US 20060155543 A1
A method dynamically allocating voices to processor resources in a music synthesizer or other audio processor includes utilizing processor resources to execute vector-based voice generation algorithm for sounding voices, such as executed using SIMD architecture processors or other vector processor architectures. The dynamic voice allocation process identifies a new voice to be executed in response to an event. The combined processor resources needed to be allocated for the new voice and for the currently sounding voices are determined. If the processor resources are available to meet the combined need, then processor resources are allocated to a voice generation algorithm for the new voice, and if the processor resources are not available, then voices are stolen. To steal voices, processor resources are de-allocated from at least one sounding voice or sounding voice cluster.
1. For an audio processor that produces a plurality of voices by voice generation algorithms, a method for dynamically allocating voices to processor resources while executing a plurality of currently executing voices, comprising:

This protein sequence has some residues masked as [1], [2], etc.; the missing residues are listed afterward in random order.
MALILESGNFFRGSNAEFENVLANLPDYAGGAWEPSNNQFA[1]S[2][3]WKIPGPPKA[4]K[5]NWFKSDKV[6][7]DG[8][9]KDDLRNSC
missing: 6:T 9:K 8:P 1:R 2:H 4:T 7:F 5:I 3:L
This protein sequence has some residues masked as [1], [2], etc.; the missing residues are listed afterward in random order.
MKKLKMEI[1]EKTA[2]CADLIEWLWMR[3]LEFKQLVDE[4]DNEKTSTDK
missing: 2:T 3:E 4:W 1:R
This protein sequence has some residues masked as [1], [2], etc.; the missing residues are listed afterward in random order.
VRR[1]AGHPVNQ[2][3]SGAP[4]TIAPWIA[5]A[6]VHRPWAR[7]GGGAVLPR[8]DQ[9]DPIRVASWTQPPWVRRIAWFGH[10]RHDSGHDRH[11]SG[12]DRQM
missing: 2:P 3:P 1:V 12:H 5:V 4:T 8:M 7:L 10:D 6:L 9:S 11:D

utilizing processor resources of the audio processor to execute voice generation algorithms for sounding voices, including at least one instance of a vector-based voice generation algorithm, said at least one instance of a vector-based voice generation algorithm being configurable to generate N voices, where N is an integer greater than 1;
identifying a new voice to be executed in response to an event; and
determining processor resources needed to be allocated for the new voice and the sounding voices, wherein said determining includes resolving whether the new voice can be generated by the at least one instance; and